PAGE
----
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War-weary Russian public questions gains in Syria

Local | 2019-10-10 13:18:12
War-weary Russian public questions gains in Syria
Much like in the U.S., the public in Russia is also growing weary of ongoing conflicts and the prolonged involvement of their armed forces abroad.

Russia launched its operations in Syria on Sept. 30, 2015.

According to a recent survey conducted by Levada Centre, a Russian polling NGO, about 48% of the respondents, said that they do not follow news about Syria and had a vague idea about happenings there.

Another 39% said that they knew nothing about events in Syria. These figures imply that as years pass by, the public opinion is increasingly not only turning indifferent, but questions are also being raised at spending resources to defend a foreign country. There are also questions, whether Russia was serving its strategic interests while fighting in far-off territories like Syria. 

Therefore, over sometime Russian media and country’s strategic experts have gone overboard highlighting major gains Russia accrued during its involvement in the conflicts.

The Chief Editor of Russia’s National Defence magazine Igor Korotchenko mentioned that because of acquisition of Hmeimim Air Base and Tartus naval facility in Syria, Russian forces have added new capabilities to its war machinery. Further it allowed Russia to expand its reach far and wide to monitor the waters of the Mediterranean Sea, Southern Europe, North Africa and the entire Middle East. Hmeimim and Tartus are the key bases of Russian forces in the region. 

In his interview to Russian newspaper Kultura, Korotchenko said that Russia was expecting Iran and Turkey to help restore the territorial integrity of Syria.

“We expect Turkey to fulfill commitments to help disarming of the remaining militants in Idlib province,” he said. He alleged that recent raids on the Russian air base in Hmeimum were carried out by elements from the areas controlled by Turkey. Therefore, it is in the interests of Russia and Turkey to fulfill obligations for the sake of return of peace in Syria. 

According to figures released by the Russian Defence Ministry, the Russian Air Force flew made more than 40,000 sorties, including over 20,000 at night. While 70-80 sorties were made on average every day, the maximum number of 134 sorties were conducted on Nov .20, 2015, bombing 122,000 militant positions and inflicting losses to 87,000 combatants.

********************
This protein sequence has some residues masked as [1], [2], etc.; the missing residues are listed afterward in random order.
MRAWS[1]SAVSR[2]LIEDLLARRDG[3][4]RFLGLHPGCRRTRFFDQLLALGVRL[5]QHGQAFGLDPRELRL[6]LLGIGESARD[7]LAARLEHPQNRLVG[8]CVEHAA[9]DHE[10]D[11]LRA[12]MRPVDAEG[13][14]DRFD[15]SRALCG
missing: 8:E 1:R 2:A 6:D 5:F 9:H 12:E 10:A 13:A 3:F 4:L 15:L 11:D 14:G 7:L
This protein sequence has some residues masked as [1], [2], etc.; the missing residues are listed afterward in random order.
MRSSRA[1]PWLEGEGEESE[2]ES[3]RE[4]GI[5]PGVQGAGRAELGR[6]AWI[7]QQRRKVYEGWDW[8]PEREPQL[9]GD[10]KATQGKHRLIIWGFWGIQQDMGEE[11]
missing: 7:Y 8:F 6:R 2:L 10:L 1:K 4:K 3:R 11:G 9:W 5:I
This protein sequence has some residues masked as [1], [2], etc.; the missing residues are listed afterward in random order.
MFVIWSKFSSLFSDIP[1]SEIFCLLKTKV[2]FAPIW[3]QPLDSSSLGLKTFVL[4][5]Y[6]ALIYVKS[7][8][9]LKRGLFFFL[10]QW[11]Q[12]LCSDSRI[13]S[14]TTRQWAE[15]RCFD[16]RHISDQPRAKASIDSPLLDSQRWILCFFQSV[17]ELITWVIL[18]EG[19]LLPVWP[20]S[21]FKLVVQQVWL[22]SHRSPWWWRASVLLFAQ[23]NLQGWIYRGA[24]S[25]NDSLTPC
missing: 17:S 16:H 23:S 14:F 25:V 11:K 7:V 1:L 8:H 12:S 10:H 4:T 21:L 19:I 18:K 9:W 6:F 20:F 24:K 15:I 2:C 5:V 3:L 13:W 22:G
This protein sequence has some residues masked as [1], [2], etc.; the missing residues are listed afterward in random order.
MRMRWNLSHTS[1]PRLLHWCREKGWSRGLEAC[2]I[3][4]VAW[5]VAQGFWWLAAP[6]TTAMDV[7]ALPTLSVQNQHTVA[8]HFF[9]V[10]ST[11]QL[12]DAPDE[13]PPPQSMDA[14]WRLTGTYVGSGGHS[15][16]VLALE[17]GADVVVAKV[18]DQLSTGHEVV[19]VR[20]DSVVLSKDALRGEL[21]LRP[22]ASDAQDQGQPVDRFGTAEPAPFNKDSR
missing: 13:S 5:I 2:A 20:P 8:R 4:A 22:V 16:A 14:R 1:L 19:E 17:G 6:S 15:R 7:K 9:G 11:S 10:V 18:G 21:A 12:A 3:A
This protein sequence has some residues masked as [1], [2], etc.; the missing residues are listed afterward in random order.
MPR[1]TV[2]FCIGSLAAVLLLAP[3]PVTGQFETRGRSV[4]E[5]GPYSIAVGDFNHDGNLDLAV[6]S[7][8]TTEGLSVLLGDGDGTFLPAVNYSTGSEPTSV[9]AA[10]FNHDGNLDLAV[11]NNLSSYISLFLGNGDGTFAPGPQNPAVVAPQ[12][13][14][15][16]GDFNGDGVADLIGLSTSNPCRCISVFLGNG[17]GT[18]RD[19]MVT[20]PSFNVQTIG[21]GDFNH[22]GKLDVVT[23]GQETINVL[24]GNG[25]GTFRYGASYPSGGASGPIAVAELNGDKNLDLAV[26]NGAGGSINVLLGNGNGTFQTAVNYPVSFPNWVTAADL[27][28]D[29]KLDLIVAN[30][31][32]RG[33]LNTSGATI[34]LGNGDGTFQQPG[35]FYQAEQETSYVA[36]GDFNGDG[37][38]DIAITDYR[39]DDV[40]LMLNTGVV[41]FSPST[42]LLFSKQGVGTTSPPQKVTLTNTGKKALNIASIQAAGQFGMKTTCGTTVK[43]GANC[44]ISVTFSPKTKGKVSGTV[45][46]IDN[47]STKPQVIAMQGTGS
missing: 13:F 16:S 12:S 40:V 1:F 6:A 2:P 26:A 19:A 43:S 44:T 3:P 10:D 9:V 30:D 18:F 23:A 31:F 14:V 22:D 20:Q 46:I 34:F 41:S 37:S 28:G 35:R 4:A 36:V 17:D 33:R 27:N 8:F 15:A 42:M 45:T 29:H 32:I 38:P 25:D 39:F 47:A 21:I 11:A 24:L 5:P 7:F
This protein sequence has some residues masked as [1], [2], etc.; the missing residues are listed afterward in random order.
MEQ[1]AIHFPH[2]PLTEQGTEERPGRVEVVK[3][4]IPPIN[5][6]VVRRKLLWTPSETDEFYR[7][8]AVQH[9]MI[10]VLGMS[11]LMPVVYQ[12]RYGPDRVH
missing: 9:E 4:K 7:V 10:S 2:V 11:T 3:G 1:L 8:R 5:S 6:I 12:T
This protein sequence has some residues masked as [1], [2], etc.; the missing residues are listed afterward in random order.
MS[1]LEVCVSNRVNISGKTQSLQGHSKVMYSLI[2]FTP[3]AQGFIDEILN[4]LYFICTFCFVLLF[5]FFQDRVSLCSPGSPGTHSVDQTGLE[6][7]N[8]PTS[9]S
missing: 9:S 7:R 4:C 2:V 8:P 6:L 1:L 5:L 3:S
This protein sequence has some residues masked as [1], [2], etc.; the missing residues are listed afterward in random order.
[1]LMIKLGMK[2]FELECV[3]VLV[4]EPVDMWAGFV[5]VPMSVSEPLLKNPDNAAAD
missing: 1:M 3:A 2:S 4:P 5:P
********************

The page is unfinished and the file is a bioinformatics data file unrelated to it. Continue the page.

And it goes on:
Russia is telling its war-weary public opinion that its Special Operations Forces (SOF) were the biggest beneficiary of conflict. The SOF was specially designed to launch an under-cover sabotage and anti-terrorism operations on foreign soils. Apparently, almost all staff of SOF and Special Purpose Military Units operating under Military Intelligence were deployed in Syria to enable them to gain real practical experience. The engagement of these troops in the Russian Armed Forces has increased dramatically, and they are likely to accumulate further fast-track exposure, according to Ruslan Pukhov, an analyst at the Russian Defence Ministry’s Centre for Strategic and Tactical Analysis.

The Russian government claims that operations in Syria have allowed their forces to gain experience. Nearly 68,500 Russian troops were engaged in Syria, including 460 generals, 27,000 officers, more than 40,000 soldiers, and sergeants. The level of involvement is reflected by the fact that 87% of operational and tactical aviation crews, 91% of army aviation, 97% of military transport aviation, and 60% of strategic and long-range aviation have all passed through the Syrian experience.

Pukhov pointed out that Russia’s state-of-art armaments like Mi-28N and Ka-52 combat helicopters, as well as Su-35S, Su-30SM multipurpose fighter planes and Su-34 bombers were tested in Syria. They are being modified based on ground results.

He said that future batches of these armaments will be developed, with revised technical specifications based on ground results. Syrian experience helped Russia improve smart bombs of 1500, 1000, and 500 kilogram calibre.

Such ammunition could be used from a distance of 40-50 kilometers (25-30 miles) with high accuracy, without the carrier aircraft, entering the enemy’s air defense zone. Russian arms exporters are telling countries interested to buy such “reliable” armaments which they tested in actual ground operations.

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